Consumption of tea has been shown to inhibit the growth of several tumour types in animals, including cancers of the lung and oesophagus1,2,3. Drinking tea, especially green tea, is also associated with a lower incidence of human cancer1. The mechanisms of cancer inhibition are not known, although several hypotheses have been proposed. We investigated whether drinking green tea could suppress angiogenesis, a process of blood-vessel growth required for tumour growth and metastasis. We find that green tea, and one of its components, epigallocatechin-3-gallate (EGCG), significantly prevents the growth of new blood vessels in animals. This finding indicates that drinking tea may be beneficial for the prevention and treatment of angiogenesis-dependent diseases, including cancer and blindness caused by diabetes.
EGCG has been reported to inhibit urokinase, which may be used by some tumours for the invasion of neighbouring healthy tissues4. However, the effective concentration of EGCG seems to be too high for it to be physiologically relevant for tea drinkers5. The growth of almost all types of tumour is dependent on angiogenesis, and the enlargement and metastasis of tumours is disrupted when this is suppressed6.
We thought that the inhibition of tumour growth by green tea might be mediated through the suppression of blood-vessel growth. To determine whether green tea could inhibit endothelial cell growth, we assayed EGCG on bovine capillary endothelial cells stimulated with the fibroblast growth factor FGF-2, as described7. We found that EGCG inhibited endothelial cell growth in a dose-dependent manner (Fig. 1a). The inhibition appeared to be specific to endothelial cells because non-endothelial cells, including murine T241 fibrosarcoma tumour cells, murine fibroblast cells, and rat smooth-muscle cells, were insensitive to EGCG treatment at the concentrations used.
We examined the effect of EGCG on angiogenesis in the chick chorioallantoic membrane assay8. Over a concentration range of 1 to 100 µg per disc, EGCG inhibited new blood-vessel growth in a dose-dependent manner (Fig. 1g), as measured by the formation of avascular zones.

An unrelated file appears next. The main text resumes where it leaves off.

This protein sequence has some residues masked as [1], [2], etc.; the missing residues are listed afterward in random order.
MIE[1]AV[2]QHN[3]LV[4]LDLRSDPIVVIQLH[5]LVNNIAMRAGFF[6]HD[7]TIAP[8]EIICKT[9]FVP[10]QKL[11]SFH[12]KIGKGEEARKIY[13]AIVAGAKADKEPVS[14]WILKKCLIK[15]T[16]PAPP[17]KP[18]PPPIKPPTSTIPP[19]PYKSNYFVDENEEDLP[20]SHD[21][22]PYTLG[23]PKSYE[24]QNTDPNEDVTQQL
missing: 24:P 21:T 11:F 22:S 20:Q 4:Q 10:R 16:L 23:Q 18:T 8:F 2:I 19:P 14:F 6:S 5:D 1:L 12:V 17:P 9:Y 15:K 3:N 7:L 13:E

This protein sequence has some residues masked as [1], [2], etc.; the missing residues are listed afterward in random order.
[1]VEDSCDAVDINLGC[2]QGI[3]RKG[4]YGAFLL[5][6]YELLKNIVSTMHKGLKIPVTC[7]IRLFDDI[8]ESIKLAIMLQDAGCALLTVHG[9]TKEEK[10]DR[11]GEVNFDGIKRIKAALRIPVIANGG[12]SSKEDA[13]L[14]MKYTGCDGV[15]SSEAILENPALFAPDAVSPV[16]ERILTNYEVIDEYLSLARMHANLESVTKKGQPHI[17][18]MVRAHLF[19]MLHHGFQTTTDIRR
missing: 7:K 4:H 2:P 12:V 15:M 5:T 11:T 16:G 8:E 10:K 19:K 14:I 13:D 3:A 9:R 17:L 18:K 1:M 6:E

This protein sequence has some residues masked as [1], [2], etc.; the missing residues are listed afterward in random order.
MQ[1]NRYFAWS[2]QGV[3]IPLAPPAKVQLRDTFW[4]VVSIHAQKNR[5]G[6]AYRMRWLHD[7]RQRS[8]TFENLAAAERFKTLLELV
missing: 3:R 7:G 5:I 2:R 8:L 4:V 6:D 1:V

To investigate whether tea could suppress angiogenesis, we made green tea the sole drinking fluid for mice and examined the effect of oral consumption on the inhibition of corneal neovascularization stimulated by vascular endothelial growth factor (VEGF). The corneal model is a rigorous antiangiogenic assay, requiring systemic administration of a putative angiogenesis inhibitor to suppress neovascularization induced by 160 ng of VEGF in the cornea. The amount of green tea in the drinking water was 1.25% (4.69 mg ml-1) containing 708 µg ml-1 EGCG9,10. The concentration of EGCG in the plasma was previously reported to be in the range of 0.1-0.3 µM, which is similar to levels in humans after drinking two or three cups of tea11.
This tea preparation has been shown to significantly suppress the growth and progression of tumours in the lungs in animal models9. Compared with the control group that drank water alone (Fig. 1b), drinking tea significantly prevented VEGF-induced corneal neovascularization (Fig. 1c). Blood-vessel length (Fig. 1d), clock-hours of corneal neovascularization (the proportion of the circumference that is vascularized if the eye is viewed as a clock; Fig. 1e) and area of neovascularization (Fig. 1f) in seven corneas from four mice in the tea-drinking group were inhibited by approximately 55, 35 and 70%, respectively.
Our data indicate that EGCG suppresses endothelial cell growth in vitro and the formation of new blood vessels in chick chorioallantoic membrane. Drinking green tea significantly prevents corneal neovascularization induced by one of the most potent angiogenic factors, VEGF. Because the growth of all solid tumours is dependent on angiogenesis6, this finding may explain why drinking green tea prevents the growth of a variety of different types of tumour.
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Cao, Y., Cao, R. Angiogenesis inhibited by drinking tea. Nature 398, 381 (1999). https://doi.org/10.1038/18793
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